What is the relationship between the Portal deployment and the user guide deployment? Is the Portal user guide hosted within the Portal web application itself? That is, do I need to start thinking of the Portal as a new content management system for a user guide? I think I saw from from an IRSA deployment that the user guide is part of the portal application itself. Is that our assumption here too?

            My main reason for asking about this is that I want to design a coherent user documentation system across all DM products. I know that section 3.2.2 necessarily talks about just the Portal documentation, but I think it's more productive to think about the LSP user guide as a whole, instead of starting from the architectural components. Just off the top of my head, after reading LDM-532, the LSP user guide needs to cover these services:

            • Portal search and visualization services
            • ADQL
            • Customized workflows in the Portal
            • User space (from all aspects)
            • Batch service (from all aspects)
            • Mini broker service
            • JupyterLab environment in general
            • Data access from the notebook environment and data processing tutorials (cross linking into pipelines.lsst.io documentation)
            • Public HTTP APIs including all the TAP, SIA, and SODA.

            (This list certainly isn't exhaustive and necessarily well-organized or phrased, the point is that the user guide covers the full breadth of the LSP's user-facing features).

            Deployment-wise, my preference is to implement the LSP user guide with the same static-site-centric infrastructure we're building for all other LSST DM user guides. And specifically, that we don't make the Portal user guide deployment a special case because I think that could complicate the information architecture and reduce coherence.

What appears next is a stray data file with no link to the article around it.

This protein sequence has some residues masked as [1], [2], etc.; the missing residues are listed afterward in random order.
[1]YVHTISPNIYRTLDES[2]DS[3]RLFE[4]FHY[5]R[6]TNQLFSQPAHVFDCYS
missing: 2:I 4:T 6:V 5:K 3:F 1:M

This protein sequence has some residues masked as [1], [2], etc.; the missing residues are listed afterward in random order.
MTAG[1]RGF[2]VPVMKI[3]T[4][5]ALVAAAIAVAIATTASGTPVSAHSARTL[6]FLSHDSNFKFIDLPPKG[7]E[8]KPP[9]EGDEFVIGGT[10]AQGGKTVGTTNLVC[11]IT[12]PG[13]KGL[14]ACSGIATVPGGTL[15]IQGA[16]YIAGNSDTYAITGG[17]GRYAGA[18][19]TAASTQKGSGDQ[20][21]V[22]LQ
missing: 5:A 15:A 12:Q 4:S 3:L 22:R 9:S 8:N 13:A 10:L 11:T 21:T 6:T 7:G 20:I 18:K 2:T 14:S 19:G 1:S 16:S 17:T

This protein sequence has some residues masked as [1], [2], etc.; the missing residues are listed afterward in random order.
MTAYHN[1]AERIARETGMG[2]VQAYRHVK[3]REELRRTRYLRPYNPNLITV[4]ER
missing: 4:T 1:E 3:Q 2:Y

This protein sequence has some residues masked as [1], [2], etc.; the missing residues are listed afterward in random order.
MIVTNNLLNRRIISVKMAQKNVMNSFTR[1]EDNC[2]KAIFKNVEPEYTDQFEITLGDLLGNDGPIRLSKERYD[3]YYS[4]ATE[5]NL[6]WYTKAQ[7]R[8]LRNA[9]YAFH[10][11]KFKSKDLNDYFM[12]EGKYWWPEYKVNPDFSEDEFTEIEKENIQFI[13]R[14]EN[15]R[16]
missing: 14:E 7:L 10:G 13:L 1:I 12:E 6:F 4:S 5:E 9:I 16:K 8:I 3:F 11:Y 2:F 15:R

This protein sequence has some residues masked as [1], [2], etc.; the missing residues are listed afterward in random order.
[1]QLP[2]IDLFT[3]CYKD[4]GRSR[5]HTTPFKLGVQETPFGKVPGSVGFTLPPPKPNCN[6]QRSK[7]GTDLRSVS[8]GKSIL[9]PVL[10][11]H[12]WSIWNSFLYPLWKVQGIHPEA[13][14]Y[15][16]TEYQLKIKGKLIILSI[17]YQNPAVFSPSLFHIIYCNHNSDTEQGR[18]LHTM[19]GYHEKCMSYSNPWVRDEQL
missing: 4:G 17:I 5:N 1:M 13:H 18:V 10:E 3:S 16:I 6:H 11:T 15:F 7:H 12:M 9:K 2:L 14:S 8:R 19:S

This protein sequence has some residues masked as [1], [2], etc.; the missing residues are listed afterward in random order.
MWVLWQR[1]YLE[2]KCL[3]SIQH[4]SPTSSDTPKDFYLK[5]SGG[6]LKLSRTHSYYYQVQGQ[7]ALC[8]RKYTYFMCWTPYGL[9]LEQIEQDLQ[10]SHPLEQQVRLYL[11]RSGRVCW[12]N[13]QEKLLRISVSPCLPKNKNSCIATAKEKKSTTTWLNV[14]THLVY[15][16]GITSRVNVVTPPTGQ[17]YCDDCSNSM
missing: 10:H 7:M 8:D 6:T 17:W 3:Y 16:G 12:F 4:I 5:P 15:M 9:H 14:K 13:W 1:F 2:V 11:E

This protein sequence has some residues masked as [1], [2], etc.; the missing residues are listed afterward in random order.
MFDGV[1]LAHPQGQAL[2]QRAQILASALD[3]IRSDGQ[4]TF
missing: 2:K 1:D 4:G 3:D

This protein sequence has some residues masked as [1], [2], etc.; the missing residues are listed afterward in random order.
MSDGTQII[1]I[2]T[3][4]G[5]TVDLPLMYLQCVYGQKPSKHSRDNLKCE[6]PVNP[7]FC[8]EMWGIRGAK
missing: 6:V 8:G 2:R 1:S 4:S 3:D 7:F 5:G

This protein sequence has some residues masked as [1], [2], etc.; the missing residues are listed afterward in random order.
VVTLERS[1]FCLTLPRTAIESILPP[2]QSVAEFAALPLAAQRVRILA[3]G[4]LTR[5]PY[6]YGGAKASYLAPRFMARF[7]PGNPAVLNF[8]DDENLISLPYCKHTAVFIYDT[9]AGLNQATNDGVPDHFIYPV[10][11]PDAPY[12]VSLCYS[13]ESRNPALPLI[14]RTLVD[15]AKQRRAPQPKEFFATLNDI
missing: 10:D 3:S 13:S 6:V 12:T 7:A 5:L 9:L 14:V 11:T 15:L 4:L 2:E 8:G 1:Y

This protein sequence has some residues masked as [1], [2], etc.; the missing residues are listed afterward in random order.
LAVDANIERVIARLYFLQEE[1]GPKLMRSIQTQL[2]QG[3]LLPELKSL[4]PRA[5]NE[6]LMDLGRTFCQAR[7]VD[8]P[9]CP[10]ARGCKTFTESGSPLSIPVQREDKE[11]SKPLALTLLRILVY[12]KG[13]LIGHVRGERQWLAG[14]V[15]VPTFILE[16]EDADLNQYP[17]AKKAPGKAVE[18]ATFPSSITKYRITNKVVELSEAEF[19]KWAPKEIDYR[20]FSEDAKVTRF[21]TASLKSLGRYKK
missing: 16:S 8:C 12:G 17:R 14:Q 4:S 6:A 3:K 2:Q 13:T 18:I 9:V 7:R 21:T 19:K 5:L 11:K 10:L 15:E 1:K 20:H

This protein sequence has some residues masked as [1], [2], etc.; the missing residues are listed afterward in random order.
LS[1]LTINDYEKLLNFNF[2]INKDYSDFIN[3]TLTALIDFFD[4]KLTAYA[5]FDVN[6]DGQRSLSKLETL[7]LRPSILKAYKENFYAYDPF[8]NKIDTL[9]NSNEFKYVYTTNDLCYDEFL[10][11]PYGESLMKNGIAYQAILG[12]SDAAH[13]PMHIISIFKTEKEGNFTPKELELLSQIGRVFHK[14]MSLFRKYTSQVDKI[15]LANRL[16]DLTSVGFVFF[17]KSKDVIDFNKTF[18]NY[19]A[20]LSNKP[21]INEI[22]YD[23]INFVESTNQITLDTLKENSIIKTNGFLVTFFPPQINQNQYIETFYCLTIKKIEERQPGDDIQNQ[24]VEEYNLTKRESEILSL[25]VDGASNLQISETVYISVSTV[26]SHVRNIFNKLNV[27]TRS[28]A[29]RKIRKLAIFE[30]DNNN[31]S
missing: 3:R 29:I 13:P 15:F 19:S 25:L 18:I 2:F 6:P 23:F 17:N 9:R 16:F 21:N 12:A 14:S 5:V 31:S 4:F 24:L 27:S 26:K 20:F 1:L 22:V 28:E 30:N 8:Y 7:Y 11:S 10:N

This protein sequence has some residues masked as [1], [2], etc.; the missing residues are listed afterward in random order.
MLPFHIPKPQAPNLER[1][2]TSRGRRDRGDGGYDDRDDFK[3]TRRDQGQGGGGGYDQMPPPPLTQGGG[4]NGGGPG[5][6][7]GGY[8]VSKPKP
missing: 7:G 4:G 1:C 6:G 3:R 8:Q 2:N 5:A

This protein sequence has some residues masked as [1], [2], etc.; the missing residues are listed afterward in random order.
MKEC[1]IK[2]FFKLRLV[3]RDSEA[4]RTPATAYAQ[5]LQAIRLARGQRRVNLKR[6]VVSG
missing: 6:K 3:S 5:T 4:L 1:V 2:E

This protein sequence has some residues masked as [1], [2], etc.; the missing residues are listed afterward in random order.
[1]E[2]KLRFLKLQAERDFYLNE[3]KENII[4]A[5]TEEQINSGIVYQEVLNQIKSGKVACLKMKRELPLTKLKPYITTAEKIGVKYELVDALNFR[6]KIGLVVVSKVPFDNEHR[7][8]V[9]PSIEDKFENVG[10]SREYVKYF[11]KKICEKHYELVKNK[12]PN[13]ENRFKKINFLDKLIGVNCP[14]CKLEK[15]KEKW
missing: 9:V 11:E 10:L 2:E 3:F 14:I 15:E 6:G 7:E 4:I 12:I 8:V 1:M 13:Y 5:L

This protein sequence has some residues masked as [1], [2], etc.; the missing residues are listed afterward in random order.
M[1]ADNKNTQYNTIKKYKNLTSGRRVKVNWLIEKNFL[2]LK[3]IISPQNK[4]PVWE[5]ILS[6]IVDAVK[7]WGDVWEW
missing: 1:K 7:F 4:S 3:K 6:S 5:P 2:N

Another question that needs to be resolved is the information architecture that surrounds the LSP user guide, and the Portal itself. As you say, "How much broad summary information may be provided to unauthenticated users through the Portal itself — e.g., documentation on the LSST project, a summary of the progress and coverage of the survey — versus through other public faces of the Project is yet to be determined." In other words, to what extent is the Portal the LSST "homepage" for all astronomers? I think this is a great question.

            Related to this this, I'm also wondering about the relationship between the LSP documentation and data documentation. For example, I'm thinking that there will be separate "user guides" for each data release that provide references for tables and columns, descriptions of the processing pipelines (cross linking to Task documentation in pipelines.lsst.io) and data characterizations. But as a project, we haven't formalized this yet.

            Formalizing this information architecture is important because it will allow us to begin designing the system for contextual documentation links you describe in section 3.2.1.

            Section 3.2.3 Reference and Deployment Manuals

            In this section, what do we mean by "API documentation?" I think you mean internal APIs (i.e., non-public HTTP APIs, JavaScript APIs, etc). We're not documenting public APIs (like DAX's VO HTTP APIs) here, right? To me, those are part of the public-facing Science Platform user guide.

            If my interpretation is right, I'd suggest renaming the section to be "Development and Operations Guides" and mention that it will contain references for internal Science Platform APIs. That is, the intended audience for this guide are those that develop the Science Platform codebase, and deploy the Science Platform services.